In the Sunday Gazette-Mail, top officials of the Ohio Valley Environmental Coalition called for reforms to reduce, among other things, the influence of money on West Virginia’s judicial elections.
These include increasing public spending on judicial campaigns, Pam Nixon and Vivian Stockman explain, whose aim is to “remove conflicts of interest from our courts by giving judicial candidates the ability to run for office without taking money from parties who may later have cases before the court.”
Their organization, OVEC, joins a large number of progressive and other groups in endorsing a coalition called West Virginia Citizens for Clean Elections, founded in 2002, whose website is www.wvoter-owned.org.
Coalition members, according to its website, include labor organizations, the AFL-CIO, the Affiliated Construction Trades Foundation, Service Employees International Union Local 1199, the West Virginia Education Association and the West Virginia chapter of the National Association of Social Workers.
They include official voices of faith groups, such as the Catholic Conference of West Virginia, Episcopal Appalachian Ministries and the West Virginia Council of Churches.
Well-known names in environmental advocacy are coalition members, including OVEC, Coal River Mountain Watch, Trout Unlimited, West Virginia Citizen Action Group, the West Virginia Environmental Council, West Virginia Highland Conservancy, the West Virginia Rivers Coalition and the West Virginia Sierra Club.
To no surprise, social action organizations are on board with the coalition: Big Creek People in Action, the Catholic Committee of Appalachia, Concerned Citizens Coalition, Direct Action Welfare Group, the League of Women Voters, North Central West Virginia Democracy for America and the Southern Appalachian Labor School.
WV Free and West Virginians for Affordable Health Care are also members.
The coalition’s mission “is to increase transparency and accountability in West Virginia elections and support reforms to strengthen democracy and ensure fairness and impartiality in our courts.”
Sounds good, right? Who could not be for strengthening democracy and fairness and impartiality in our courts? Yet I am not convinced that all the coalition members, in frankness, would genuinely agree with that mission.
Let me surmise that the financial and moral supporters of the great majority of the coalition’s members are overwhelmingly Democrat voters, or at least not Republican ones. They occupy the left side of the political spectrum. They often are called progressives.
Progressive coalitions, as with their conservative rivals, don’t exist for nothing. Advocacy for tax-funded judicial campaigns sounds neutral. But, given its left and hard-left leanings, it is reasonable to believe that West Virginia Citizens for Clean Elections, in fact, seeks partisan and ideological advantages for elected offices in West Virginia. That includes for its judges.
Partisan and ideological advantages are the last things we want in our judges and in our courts. They are the very things that Citizens for Clean Elections desire to expunge from our judiciary, the supposed neutral branch of our three branches of government.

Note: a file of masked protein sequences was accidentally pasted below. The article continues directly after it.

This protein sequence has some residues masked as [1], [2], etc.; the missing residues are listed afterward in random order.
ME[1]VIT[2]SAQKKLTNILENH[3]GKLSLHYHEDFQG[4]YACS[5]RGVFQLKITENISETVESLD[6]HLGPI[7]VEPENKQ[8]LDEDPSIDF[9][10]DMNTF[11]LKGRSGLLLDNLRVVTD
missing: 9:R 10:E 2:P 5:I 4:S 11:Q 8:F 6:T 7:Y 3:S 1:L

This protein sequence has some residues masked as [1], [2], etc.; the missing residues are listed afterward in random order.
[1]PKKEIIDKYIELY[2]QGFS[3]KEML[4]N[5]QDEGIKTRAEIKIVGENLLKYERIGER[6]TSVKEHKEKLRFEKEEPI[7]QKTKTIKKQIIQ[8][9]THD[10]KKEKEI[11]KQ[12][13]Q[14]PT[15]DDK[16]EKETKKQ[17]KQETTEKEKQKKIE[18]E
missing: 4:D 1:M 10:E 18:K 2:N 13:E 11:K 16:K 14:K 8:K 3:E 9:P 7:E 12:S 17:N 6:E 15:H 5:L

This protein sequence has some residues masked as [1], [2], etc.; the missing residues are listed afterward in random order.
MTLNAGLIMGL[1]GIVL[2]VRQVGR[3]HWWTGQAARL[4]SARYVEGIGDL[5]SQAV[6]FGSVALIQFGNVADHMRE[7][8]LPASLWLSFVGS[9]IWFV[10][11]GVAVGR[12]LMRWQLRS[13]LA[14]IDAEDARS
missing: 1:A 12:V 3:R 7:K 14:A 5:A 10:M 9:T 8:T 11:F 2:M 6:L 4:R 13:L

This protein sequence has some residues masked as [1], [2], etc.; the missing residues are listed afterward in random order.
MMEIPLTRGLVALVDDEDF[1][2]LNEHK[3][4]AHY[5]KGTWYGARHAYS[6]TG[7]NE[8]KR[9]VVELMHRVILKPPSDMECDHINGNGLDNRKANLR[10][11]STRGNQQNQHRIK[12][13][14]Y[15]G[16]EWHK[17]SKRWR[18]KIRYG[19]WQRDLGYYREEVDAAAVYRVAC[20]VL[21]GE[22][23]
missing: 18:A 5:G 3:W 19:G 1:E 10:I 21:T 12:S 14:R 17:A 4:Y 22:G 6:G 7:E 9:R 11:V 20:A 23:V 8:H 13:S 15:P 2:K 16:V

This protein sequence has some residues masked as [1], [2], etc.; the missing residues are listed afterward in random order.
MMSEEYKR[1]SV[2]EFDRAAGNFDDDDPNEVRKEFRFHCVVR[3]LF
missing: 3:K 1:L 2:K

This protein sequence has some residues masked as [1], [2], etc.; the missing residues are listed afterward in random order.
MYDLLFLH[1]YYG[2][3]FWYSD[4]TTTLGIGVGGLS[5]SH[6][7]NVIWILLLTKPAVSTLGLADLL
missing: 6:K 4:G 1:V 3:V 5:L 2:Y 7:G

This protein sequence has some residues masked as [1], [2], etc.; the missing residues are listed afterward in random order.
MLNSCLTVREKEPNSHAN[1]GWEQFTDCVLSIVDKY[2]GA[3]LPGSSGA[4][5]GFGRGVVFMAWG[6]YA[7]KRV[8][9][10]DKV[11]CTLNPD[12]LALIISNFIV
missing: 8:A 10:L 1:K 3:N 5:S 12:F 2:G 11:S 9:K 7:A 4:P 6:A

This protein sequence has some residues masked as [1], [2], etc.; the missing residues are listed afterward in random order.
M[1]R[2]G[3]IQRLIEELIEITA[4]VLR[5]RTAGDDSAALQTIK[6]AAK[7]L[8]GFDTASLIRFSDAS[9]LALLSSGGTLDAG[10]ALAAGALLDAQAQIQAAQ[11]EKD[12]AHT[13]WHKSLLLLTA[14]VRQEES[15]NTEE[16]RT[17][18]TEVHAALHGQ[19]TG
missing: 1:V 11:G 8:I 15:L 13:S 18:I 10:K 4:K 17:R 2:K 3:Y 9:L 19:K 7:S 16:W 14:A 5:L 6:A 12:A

To achieve impartiality in our courts, in fact, would be mission failure for them.
In election after election, labor organizations by a wide margin spend the most money in West Virginia to influence the outcomes in legislative and court races. For decades, the AFL-CIO and its affiliates have been the top spenders and organizers for their endorsed candidates.
In election after election, big labor and its allies in the Democratic Party, trial lawyers groups and teachers unions, collectively support virtually the same judicial candidates whose views they share and would eagerly exercise if they become judges.
I presume, and so should most people, that their financial support comes with an expectation of a return on their political investment.
They are not alone. Organizations with opposing views, including business-minded groups, also spend lots of money, although a distance behind labor. I myself serve on the board of directors of the West Virginia Chamber of Commerce and regularly contribute to its political action committee.
In elections past, I have given contributions to judicial campaigns for Democrats, Republicans and nonpartisans because I knew the candidates and believed they would become good judges. I no longer do so, to achieve some degree of purity.
I venture that most West Virginians, if well informed, would oppose publicly funded judicial campaigns, because they do not want their taxes to support the political or personal views of politicians whose philosophies they do not share. Count me among them.
If West Virginia Citizens for Clean Elections really wants to get money out of our courts, then it ought to advocate the end of the popular election of our judges. Let the governor nominate judges, and then have the West Virginia Senate consent to his choices.
In a stroke, West Virginia would eliminate money from judicial elections and rid us all of those irritating profusions of TV and radio campaign ads that always either portray their candidates as angels or their opponents as demons.